DYKWTCA: Do You Know Where The Children Are?
"We have not received an explanation of the rules here."
Siblings 16 and 14 and cousin 16, Ecuador, June 19, 2019
This text is extracted from the Flores accounts of children incarcerated at the US Mexico border. Pages 1,2,3,4,5.
DO YOU KNOW WHERE THE CHILDREN ARE?
A CALL TO ACTION BY 100+ LEADING VISUAL ARTISTS IN THE WORLD UTILIZING THE FLORES
ACCOUNTS IN SOLIDARITY WITH THE DETAINED AND SEPARATED CHILDREN AT THE U.S.—MEXICO BORDER
DYKWTCA is a call to action and exhibition of 100+ unique works of art by 100+ leading visual artists that is organized by the artists and activists Mary Ellen Carroll and Lucas Michael. Each work incorporates, or represents an actual account (in whole or in part) from a child who was separated from their family and detained by the US government. This text may be in the native language of the child or a translation into English. The accounts are taken from the interviews that were conducted by the Flores investigators that included legal, medical and mental health experts who visited the detention facilities six months ago in June of 2019. Upon witnessing the deplorable, inhumane, and illegal conditions they found the children in, they decided it was necessary to act upon their findings. They went public.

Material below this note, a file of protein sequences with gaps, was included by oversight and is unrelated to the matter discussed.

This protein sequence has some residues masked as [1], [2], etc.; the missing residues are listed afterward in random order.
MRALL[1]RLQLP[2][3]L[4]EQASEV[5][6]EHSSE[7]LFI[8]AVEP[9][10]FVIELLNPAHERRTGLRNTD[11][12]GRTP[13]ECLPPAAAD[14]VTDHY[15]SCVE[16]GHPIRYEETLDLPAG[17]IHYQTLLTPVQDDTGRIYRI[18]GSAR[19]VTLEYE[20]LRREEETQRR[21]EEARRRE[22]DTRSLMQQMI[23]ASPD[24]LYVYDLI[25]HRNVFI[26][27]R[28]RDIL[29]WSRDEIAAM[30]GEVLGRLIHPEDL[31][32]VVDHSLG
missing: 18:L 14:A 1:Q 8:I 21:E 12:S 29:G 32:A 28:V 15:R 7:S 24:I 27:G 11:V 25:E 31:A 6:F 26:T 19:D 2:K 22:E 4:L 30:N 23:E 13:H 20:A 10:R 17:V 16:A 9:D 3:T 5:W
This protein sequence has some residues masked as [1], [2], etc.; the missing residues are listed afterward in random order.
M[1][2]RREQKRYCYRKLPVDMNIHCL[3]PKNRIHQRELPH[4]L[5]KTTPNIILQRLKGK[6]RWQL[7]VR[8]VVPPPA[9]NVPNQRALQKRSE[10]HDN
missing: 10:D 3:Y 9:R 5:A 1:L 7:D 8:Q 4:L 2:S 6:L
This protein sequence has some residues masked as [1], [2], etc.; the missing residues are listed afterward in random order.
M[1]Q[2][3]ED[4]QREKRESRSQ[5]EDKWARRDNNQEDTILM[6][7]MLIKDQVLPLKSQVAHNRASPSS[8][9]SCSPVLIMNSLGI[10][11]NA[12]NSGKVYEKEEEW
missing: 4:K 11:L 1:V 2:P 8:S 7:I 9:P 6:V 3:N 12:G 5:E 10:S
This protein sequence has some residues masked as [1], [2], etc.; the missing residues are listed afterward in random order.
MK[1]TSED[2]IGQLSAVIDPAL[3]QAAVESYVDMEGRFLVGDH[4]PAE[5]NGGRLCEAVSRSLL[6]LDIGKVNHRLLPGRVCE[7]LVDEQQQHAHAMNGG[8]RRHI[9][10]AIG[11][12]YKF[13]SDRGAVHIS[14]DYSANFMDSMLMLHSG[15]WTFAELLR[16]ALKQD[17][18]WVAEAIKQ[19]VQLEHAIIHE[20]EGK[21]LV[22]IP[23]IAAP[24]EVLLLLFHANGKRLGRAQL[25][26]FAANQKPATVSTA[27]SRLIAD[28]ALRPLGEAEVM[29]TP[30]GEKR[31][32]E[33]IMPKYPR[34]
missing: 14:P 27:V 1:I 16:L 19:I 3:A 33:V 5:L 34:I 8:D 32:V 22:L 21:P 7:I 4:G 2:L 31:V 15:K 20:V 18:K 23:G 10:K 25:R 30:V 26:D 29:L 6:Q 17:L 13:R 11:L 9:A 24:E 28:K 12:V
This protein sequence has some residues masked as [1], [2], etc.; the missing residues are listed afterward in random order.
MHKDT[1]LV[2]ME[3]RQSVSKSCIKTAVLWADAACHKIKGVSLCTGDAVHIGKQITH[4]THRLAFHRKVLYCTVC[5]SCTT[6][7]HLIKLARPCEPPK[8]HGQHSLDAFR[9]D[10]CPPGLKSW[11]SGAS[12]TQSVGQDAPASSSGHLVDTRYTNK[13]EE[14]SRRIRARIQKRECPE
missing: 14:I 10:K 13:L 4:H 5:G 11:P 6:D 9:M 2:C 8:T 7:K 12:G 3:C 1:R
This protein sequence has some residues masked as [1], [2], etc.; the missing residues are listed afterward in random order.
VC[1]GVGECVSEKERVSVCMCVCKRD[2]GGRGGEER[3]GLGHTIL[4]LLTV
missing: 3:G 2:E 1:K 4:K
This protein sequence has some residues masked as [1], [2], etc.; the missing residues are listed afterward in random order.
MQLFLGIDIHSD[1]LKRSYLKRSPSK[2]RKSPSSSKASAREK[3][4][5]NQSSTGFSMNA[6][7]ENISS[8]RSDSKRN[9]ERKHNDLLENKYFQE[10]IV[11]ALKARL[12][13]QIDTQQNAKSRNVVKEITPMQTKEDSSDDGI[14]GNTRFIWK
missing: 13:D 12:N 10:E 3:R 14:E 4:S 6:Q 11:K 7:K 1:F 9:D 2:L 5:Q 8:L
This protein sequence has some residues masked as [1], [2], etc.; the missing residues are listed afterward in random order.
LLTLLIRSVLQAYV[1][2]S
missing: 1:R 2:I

The works of art will initially be exhibited at the new, non-collecting cultural institution designed by Selldorf Architects, The Corner at Whitman-Walker in Washington, D.C. Ruth Noack, the new executive director of The Corner will curate these works in the exhibition, We First Arrived… that will open on Saturday, January 25, 2020 and run until Saturday, March 28, 2020. The works of art will benefit organizations and the process will be announced shortly through DYKWTCA.com. The artists were invited to produce works with the Flores accounts that were made available through the public awareness initiative—Project Amplify.
There are nearly 7,000 unaccompanied children (UACs) that are seeking asylum in the United States, and are being detained by the U.S. federal government right now. Under the Migration Protection Protocol (MPP), colloquially referred to as the Remain in Mexico program, that figure in Mexico is over 15,000 unaccompanied kids.* As per the 1997 Flores Settlement, children shall not be detained for longer than 72 hours by Customs and Border Patrol (CBP) and 20 days by the Office of Refugee Resettlement (ORR) or Immigration and Customs Enforcement (ICE). There is also a minimum of care for drinking water, hygiene articles, hot meals, showers, clothing, medical care, bedding, clean linens, temperature, activities, and consular and telephone access in their native language.
23 January 2020—E-Flux
17 January 2020—The Guardian
15 January 2020—Hyperallergic
Reno vs. Flores
History of Exhibition
The Corner at Whitman-Walker in D.C., Sunday, January 26, 2020 to Sunday, March 29, 2020, curated by Ruth Noack
January 2020 Filed under Flores Accounts Mary Ellen Carrol Lucas Michael Ruth Noack The Corner at Whitman-Walker in D.C. Project Amplify